Online reports indicated that Nos. 29/49 arrived in Fostoria at 7:50 a.m. and after a recrew departed at 8:15 a.m.

The combined train arrived at Chicago Union Station at 12:45 p.m. The equipment for No. 29 was placed ahead of that for No. 49.

Another report said that No. 48 passes North Baltimore at 2:38 p.m. and Fostoria at 2:50 p.m.

Amtrak spokesman Marc Magliari said Amtrak expects to operate over the NS Chicago Line on Wednesday evening/Thursday morning.

The eastbound Capitol Limited was not affected by the derailment, which also caused some NS trains to find new routes.

Akron Railroad Club member Todd Dillon heard of the detour of No. 48 and photographed it passing through Wellington.

He wrote: “Amtrak’s bad luck was my gain, however. I went to Wellington on the former Big Four route from Cleveland.

“I discovered a new photo location now that the Ohio Route 58 underpass has opened. This has been under construction for several years. Train 48 came through Wellington at 4:27 p.m. almost 12 hours late.

Photographs by Todd Dillon

Waterloo Amtrak Station Dedication is June 24

June 7, 2016

A dedication ceremony has been set for June 24 in Waterloo, Indiana, to celebrate the opening of a former New York Central station as the new Amtrak stop.

A ribbon cutting and dedication ceremony will be held at 10:30 a.m. and an open house between 10 a.m. and 6 p.m.
For years, Waterloo, which is the stop for nearby Fort Wayne, has been served with a bus stop shelter.

Amtrak 4Now, passengers will use the 132-year old NYC depot, which was moved to a new site last March.

A federal $1.82 million TIGER grant helped pay for a larger parking lot and sidewalks, new street lighting, landscaping, road resurfacing and curbs.

The renovated station will also have a kiosk to provide train arrival times and free Wi-Fi.

The station was restored in 2005 and became a community center, a use that will continue.

Waterloo is served by the Chicago-Washington Capitol Limited and Chicago-New York Lake Shore Limited.

In 2015, the Waterloo station handled 20030 passengers.

Greyhound Moving to Toledo CUT on June 15

June 7, 2016

Greyhound will begin using Toledo Central Union Terminal on June 15. It won’t be the first bus service at the facility, which is also served by four daily Amtrak trains.

Amtrak Thruway buGreyhoundses have been using the station for several years.

The Port Authority is undertaking a $500 million renovation to accommodate Greyhound at the now named Martin Luther King, Jr. Plaza.

Amtrak’s Capitol Limited (Chicago-Washington) and Lake Shore Limited (Chicago-New York) stop at the station, which opened in 1950.

Boardman: We Need New Diesels

June 4, 2016

Amtrak needs new diesel locomotives, but its president, Joseph Boardman, said the carrier doesn’t have the money to pay for them.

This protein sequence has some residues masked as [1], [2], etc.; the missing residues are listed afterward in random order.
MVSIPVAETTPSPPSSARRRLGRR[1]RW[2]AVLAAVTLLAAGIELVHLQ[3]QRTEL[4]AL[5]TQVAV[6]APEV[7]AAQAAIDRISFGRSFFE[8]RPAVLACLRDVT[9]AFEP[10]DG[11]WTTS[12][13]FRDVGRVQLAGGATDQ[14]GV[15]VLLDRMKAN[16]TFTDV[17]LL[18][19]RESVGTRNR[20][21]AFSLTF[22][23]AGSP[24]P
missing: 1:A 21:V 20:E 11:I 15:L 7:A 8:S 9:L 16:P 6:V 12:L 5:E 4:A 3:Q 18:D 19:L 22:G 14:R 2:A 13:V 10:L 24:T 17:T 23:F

Amtrak logo “Yes, we need new diesels. We need to do something different,” Boardman said.

Boardman rejected paying for new locomotive with loans financed with “profits” from the Northeast Corridor as the ACS-64 electric locomotives were, but fully paid for as state procurement contracts for diesel locomotives are being financed.

The Amtrak head said Congress won’t appropriate the money to buy the locomotives “until the public understands that this nation’s infrastructure needs to be rebuilt.”

No Injuries in NS Pennsylvania Derailment

June 2, 2016

No injuries were reported after nine cars of a Norfolk Southern train derailed on the Lurgan Branch in Harrisburg, Pennsylvania, on Tuesday.

NS logo 2The derailment blocked rail traffic for several hours.

Nine boxcars turned over on their sides on a curve. The train had originated at Enola Yard and was heading for Hagerstown, Maryland.

The line had reopened by 9:55 p.m. Media reports indicated that two Amtrak trains were delayed by the derailment.

The cause of the derailment is still under investigation.

Sampling the Railroad Action of Central Florida

May 30, 2016

Amtrak’s Silver Star crossing the St Johns River at Sanford, Florida.

The southbound Autotrain at Sanford.

The southbound Autotrain at Sanford.

The Silver Meteor makes a station stop at Deland, Florida.

The Silver Meteor makes a station stop at Deland, Florida.

Florida East Coast train 101-29 at Daytona Beach, Florida.

Florida East Coast train 101-29 at Daytona Beach, Florida.

An FEC train crossing the Tomoka River at Ormand Beach, Florida.

An FEC train crossing the Tomoka River at Ormand Beach, Florida.

A Sunrail commuter train at the station in Debary, Florida.

A Sunrail commuter train at the station in Debary, Florida.


Akron Railroad Club member Todd Dillon was in Florida this past weekend and sends along these images from the Sunshine State. He caught some Florida East Coast, Amtrak and Sun Rail commuter trains.

Photographs by Todd Dillon